Best cinema 4d pc workstation computer – cg director

This List could go on and on so what I will try to do here when People ask me what the best Computer for 3D Animation, the best Workstation for 3D Animation or specifically the best Computer for Cinema 4D is, is configure a Workstation that makes most of the stuff an average C4D User uses, run the best it can. With “most of the stuff” I mean:

This Workstation will give you roughly 1360 R15 Cinebench Points, which is still excellent for CPU-rendering. This PC though was configurated as a Workstation and not a render-node, meaning: “As little delay as possible while actively working on Scenes”. Cinema 4D Render-Node or Rendering Workstation / Best Computer or Workstation for 3D Rendering

Now lets look a bit into what the best PC configuration for 3D Rendering would be.


If you are looking for fastest CPU-render-speed the Processor configuration will have to go into a different direction: Max CPU Cores (e.g. Dual Xeon E5 2630v3 or i9 7900X – 7980XE), but this will then be slower for actively working, Animating/Modeling/Texturing in the viewport and more expensive.

I’m a Cinema 4D user of about 18 years, all of them spent using Apple Mac’s. I’ve a decent workstation (Mac Pro 2010 12-core) which I have recently upgraded the processors to the highest available for this machine (X5690 @ 3.46Ghz). I now get a CB score of around 1560, which is good for rendering, but with my stock Radeon HD 5770, and the general malaise of GPU performance under Mac OS anyway, I have become despondent that by even adding an Nvidia 1080 or Radeon 580 etc, I will get any decent viewport performance where I really need it these days, during modelling and animation! – Hence, I found myself here, having decided that maybe I need to rethink the front end of my workflow, and invest in a PC for this task, whilst utilising my MP as a Team Render machine.

So, prior to finding this article, I priced up some machines at sites like Overclockers UK, with their ‘Renda’ boxes, which seem to be using pretty the same hardware as you have listed here, with the i7 8700k being in their base model, but overclocked above 4Ghz. Their default GPU is also the Nvidia 106o, and I can add the 1080 or 1080TI for about £200 and £400 more consecutively.

My question to you, regardless of whether I look at building this machine myself, or buy configured, is in regards to the GPU – I want the fastest/smoothest C4D viewport feedback whilst modelling and animating, and whilst I understand the CPU single clock speed is of primary importance, will I see any greater benefit in a 1070/1080 0r 1080TI GPU over the 1060, or are the additional specs of these ONLY really seen if I use one of the GPU renderers like Octane or Redshift? (would Pro~Render benefit also?)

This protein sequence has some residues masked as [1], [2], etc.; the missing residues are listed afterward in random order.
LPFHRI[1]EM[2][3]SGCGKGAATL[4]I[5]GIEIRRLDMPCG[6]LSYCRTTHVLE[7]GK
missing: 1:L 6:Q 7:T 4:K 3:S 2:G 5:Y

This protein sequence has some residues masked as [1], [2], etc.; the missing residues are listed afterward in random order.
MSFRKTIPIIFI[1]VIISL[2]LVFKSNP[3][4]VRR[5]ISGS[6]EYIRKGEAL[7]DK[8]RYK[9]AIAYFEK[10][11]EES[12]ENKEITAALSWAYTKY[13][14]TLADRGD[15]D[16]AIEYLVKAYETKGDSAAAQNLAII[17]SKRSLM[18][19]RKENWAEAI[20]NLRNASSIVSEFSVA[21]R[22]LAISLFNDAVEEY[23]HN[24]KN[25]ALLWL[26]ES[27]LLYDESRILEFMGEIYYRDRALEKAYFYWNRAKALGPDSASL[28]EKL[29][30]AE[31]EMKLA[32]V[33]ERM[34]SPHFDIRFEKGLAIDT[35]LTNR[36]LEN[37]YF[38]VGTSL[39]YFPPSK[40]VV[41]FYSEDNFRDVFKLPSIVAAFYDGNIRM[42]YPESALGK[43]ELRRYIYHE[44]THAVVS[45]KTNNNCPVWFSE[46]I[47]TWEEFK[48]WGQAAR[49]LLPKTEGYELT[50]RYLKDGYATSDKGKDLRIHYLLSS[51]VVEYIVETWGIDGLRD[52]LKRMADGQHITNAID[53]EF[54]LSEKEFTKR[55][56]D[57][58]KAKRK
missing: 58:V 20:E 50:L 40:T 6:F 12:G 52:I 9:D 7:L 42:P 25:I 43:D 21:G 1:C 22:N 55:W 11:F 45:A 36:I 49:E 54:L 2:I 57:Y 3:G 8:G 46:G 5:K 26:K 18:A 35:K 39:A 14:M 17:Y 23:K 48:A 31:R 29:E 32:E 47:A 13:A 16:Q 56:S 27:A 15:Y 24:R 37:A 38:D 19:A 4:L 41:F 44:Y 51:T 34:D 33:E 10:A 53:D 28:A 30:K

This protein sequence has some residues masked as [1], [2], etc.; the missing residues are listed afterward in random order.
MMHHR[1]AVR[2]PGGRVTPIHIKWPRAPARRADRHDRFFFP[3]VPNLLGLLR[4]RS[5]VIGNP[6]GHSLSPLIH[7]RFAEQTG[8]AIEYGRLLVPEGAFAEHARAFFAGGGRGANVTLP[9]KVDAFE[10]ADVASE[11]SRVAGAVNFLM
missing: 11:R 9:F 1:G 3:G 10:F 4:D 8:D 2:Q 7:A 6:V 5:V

First, a fair point I realized when reading some threads on odforce forums ( http://forums.odforce.net/topic/27164-how-much-ram-is-enough/) and that made sense to me is that – aside from any overclocking considerations – it should be a complete waste of money to buy some RAM with a higher clock speed than what your CPU may support (which is way different from what your mainboard may support), ie, in your case (AMD TR 1950x) a maximum of 2,666Mhz ( https://www.amd.com/en/products/cpu/amd-ryzen-threadripper-1950x).

– the list of clock cycle times per frequency (which I could partially double-check with the official info issued by Crucial here: http://eu.crucial.com/eur/en/memory-performance-speed-latency), enabling you to determine in principle the actual latency of any type of DDR4 RAM: https://www.reddit.com/r/Amd/comments/63gc1s/ram_speed_and_cl_equivalance/

-> I would not be surprised that the determination of the actual speed of RAM be significantly more complex than the simple formula included in Crucial’s white paper (considering for example that the latency of RAM is usually expressed by a series of increasing numbers, like 15-16-16-35-2N for example) but the above felt like being a pretty good indicator of the general “efficiency / speed” of a certain type of RAM to me.

And in the end, while having considered in my case as well a CPU that doesn’t support more than 2,666Mhz either (btw, am not sure that any CPU may actually support more than that for the time being), this led me to consider the relatively cheap set of HyperX Predator 4×16 Gb 2400Mhz CAS 12-14-14 as one of the best bang-of-the-buck types of RAM to get at the moment… Just my 2 cents here.

1) “After Effects became quite inefficient in using lots of cores unless you use a rendermanager”: Just to be sure I understand you correctly here, do you imply that the i7-7820x or the i9-7900x should not significantly harm the After Effects experience in the daily work / viewport navigation (I mean, compared to the i7-8700k) but that any of these 2 CPUs would just be some wasted overkill (still, compared to the i7-8700K) as far as rendering speed in AE (without any rendermanager) is concerned?

2) Re possible reported crashes with the Adobe suite, here is the post I had in mind (might just be the experience of one particular user whose uses may also be different from ours but it’s true that reports of overheating issues on the Skylake-X CPUs are generally recurring): https://pcpartpicker.com/b/JCFtt6 (see especially his 4 paragraphs as from “I was reading a few message boards where the 7820x was having issues with Adobe software…”)

b) any particular efficient cooler? (am really not a hardware geek, even less if custom loop watercooling options start being mentioned but am a bit worried whether just a good air cooler (like the Noctua NH-D15), or – if not – just a good AIO (like the EVGA – CLC 280 113.5 CFM Liquid CPU Cooler) would still do the job properly at stock speeds (or just slightly overclocked) on any of these 2 CPUs?)